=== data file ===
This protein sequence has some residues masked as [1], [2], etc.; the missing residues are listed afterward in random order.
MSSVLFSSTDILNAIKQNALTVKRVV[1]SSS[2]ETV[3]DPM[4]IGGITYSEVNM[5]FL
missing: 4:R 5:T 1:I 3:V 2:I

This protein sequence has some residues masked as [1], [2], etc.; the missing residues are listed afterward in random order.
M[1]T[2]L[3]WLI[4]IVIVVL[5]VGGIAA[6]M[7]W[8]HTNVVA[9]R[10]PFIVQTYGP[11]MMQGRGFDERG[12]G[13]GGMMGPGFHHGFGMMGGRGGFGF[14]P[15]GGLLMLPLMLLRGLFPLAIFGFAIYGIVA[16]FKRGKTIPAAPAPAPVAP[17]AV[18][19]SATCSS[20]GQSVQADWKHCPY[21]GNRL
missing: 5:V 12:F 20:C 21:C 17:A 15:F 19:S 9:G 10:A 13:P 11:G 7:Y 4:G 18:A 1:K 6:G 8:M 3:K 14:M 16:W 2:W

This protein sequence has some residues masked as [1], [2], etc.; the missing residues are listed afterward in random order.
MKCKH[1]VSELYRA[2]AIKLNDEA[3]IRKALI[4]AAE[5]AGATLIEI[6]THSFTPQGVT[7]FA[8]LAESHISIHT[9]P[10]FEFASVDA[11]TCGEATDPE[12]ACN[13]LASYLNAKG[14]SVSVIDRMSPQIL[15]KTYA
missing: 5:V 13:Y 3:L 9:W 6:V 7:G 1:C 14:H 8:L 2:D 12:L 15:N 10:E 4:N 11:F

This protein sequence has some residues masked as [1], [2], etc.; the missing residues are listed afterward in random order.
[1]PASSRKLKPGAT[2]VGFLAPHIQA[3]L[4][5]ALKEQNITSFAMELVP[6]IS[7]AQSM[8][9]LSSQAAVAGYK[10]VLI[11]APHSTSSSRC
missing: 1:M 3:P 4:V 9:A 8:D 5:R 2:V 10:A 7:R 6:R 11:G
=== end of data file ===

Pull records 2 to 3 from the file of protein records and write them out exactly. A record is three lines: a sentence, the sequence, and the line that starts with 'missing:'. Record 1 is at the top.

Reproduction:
This protein sequence has some residues masked as [1], [2], etc.; the missing residues are listed afterward in random order.
M[1]T[2]L[3]WLI[4]IVIVVL[5]VGGIAA[6]M[7]W[8]HTNVVA[9]R[10]PFIVQTYGP[11]MMQGRGFDERG[12]G[13]GGMMGPGFHHGFGMMGGRGGFGF[14]P[15]GGLLMLPLMLLRGLFPLAIFGFAIYGIVA[16]FKRGKTIPAAPAPAPVAP[17]AV[18][19]SATCSS[20]GQSVQADWKHCPY[21]GNRL
missing: 5:V 12:F 20:C 21:C 17:A 15:F 19:S 9:G 10:A 13:P 11:G 7:Y 4:G 18:A 1:K 6:G 8:M 3:K 14:M 16:W 2:W

This protein sequence has some residues masked as [1], [2], etc.; the missing residues are listed afterward in random order.
MKCKH[1]VSELYRA[2]AIKLNDEA[3]IRKALI[4]AAE[5]AGATLIEI[6]THSFTPQGVT[7]FA[8]LAESHISIHT[9]P[10]FEFASVDA[11]TCGEATDPE[12]ACN[13]LASYLNAKG[14]SVSVIDRMSPQIL[15]KTYA
missing: 5:V 13:Y 3:L 9:W 6:V 7:G 1:C 14:H 8:L 2:D 12:L 15:N 10:E 4:N 11:F